Monday, February 23, 2009
This week's edition of the Chronicle of Higher Education has a pair of interesting columns on student plagiarism. In the first, "Academic Integrity and Student Plagiarism: A Question of Education, Not Ethics," a professor offers her advice that the best way to deter student plagiarism is to treat "academic integrity . . . as a set of skills to be learned. [It] . . . has both philosophical and practical dimensions: Students must be persuaded of the value of citation — which is far from self-evident — and instructed over time in how to do it."
In the second column called "A Student's View: Why Cheating Matters," a graduate student implores professors to take student cheating seriously: "The future of our nation depends on it. America is in the midst of one of the worst economic environments since the Great Depression, and the fallout from dishonest individuals from Wall Street to Pennsylvania Avenue has been breathtaking. . . . [It's too easy] for people to begin rationalizing dishonest behavior at the earliest parts of their careers."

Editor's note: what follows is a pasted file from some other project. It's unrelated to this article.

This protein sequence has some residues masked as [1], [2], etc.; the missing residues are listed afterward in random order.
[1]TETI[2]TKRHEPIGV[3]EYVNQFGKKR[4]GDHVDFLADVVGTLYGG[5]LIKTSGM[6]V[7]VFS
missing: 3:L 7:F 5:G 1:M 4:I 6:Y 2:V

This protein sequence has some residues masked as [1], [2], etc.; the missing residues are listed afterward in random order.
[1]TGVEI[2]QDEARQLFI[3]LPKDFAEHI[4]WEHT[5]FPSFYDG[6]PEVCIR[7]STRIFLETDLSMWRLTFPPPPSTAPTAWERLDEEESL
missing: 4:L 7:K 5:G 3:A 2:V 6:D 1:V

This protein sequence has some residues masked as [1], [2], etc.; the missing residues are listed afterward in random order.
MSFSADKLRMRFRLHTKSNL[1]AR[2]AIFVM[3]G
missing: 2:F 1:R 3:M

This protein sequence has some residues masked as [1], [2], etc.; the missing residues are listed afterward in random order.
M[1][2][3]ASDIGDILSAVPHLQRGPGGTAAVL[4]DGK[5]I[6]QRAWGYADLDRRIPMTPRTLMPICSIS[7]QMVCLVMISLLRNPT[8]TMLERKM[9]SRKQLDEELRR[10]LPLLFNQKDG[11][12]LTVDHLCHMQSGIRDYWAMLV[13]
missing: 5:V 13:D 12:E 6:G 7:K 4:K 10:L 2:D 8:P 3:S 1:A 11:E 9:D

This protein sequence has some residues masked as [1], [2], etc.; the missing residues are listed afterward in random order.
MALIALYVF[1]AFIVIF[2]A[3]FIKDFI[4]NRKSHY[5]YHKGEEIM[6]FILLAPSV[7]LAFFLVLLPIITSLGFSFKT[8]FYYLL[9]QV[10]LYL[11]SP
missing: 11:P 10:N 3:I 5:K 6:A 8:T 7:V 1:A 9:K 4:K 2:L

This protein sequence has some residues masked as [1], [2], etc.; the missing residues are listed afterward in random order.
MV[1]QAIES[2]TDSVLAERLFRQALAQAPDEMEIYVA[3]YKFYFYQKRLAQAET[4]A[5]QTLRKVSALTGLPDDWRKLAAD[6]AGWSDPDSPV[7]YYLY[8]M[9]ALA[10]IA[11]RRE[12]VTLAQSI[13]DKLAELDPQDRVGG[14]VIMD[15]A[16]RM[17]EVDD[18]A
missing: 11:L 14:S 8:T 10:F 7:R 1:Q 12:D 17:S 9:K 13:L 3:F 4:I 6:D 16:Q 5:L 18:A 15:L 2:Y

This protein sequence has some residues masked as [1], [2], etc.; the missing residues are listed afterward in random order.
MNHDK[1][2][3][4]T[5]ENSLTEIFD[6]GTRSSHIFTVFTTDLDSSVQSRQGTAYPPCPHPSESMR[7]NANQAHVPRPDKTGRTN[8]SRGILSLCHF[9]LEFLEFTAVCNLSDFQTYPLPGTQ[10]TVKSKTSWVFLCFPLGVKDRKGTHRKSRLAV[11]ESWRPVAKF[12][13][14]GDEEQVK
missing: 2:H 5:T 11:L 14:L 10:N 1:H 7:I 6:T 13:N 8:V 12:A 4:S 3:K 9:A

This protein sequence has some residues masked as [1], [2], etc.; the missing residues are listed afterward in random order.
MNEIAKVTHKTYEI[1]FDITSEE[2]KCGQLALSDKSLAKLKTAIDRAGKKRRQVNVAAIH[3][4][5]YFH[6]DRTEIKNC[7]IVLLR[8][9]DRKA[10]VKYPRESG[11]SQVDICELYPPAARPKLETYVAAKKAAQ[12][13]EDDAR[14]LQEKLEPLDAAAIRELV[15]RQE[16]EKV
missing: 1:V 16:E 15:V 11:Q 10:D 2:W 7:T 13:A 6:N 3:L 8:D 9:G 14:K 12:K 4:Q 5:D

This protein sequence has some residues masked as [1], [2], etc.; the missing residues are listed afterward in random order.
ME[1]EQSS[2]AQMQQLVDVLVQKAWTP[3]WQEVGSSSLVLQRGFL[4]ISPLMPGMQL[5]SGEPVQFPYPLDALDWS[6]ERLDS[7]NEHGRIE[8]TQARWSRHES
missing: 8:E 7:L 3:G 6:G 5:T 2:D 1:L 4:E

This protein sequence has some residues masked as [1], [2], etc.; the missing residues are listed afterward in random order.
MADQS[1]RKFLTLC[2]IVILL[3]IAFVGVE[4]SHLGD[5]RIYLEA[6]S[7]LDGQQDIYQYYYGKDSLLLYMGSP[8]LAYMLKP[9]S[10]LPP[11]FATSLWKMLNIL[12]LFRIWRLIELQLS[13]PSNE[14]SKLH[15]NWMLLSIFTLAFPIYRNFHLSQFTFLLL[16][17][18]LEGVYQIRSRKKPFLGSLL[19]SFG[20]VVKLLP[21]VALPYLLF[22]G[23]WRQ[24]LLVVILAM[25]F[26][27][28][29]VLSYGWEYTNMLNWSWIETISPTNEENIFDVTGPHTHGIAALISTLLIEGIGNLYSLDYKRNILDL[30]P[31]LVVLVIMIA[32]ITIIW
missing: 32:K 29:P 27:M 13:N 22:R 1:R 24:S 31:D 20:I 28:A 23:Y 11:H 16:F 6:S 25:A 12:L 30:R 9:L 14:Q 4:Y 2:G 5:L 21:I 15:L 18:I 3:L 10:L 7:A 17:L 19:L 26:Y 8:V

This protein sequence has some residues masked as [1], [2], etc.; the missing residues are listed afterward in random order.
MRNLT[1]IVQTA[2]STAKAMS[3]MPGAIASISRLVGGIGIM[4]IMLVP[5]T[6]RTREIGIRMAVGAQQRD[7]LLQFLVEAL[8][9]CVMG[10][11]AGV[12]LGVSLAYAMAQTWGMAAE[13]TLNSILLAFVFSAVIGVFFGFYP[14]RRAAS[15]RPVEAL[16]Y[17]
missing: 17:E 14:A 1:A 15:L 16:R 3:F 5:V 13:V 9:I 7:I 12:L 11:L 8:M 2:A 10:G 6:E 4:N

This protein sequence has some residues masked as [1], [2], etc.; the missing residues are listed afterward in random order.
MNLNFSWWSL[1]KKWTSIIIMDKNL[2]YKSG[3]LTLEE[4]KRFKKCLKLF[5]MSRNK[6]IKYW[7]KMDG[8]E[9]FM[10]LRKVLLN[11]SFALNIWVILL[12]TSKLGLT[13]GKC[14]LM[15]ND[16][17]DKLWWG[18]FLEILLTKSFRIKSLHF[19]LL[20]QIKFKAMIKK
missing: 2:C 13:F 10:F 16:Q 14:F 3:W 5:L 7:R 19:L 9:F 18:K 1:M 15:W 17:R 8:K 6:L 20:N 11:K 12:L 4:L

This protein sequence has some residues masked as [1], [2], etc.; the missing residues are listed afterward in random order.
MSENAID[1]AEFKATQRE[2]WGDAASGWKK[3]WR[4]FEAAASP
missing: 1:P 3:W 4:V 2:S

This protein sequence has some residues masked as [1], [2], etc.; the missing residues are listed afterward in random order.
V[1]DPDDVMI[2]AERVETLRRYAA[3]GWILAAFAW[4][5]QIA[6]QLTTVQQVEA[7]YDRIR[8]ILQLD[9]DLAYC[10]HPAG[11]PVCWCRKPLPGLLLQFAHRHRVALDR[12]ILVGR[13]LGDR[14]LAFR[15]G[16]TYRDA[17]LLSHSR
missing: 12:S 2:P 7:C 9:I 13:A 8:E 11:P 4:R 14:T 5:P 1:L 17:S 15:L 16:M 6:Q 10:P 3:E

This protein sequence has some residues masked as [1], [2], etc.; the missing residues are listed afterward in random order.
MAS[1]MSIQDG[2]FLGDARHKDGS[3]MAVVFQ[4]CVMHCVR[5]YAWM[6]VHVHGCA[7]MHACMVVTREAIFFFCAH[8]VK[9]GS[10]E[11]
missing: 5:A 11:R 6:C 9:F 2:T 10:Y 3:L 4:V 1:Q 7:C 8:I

The Legal Writing Institute has been a leader within the legal academy in educating both faculty and students about the dangers of plagiarism and how to avoid it. Several plagiarism resources are available online through LWI here.
Hat tip to Associate Dean John Edwards.
I am the scholarship dude - giving credit where credit is due.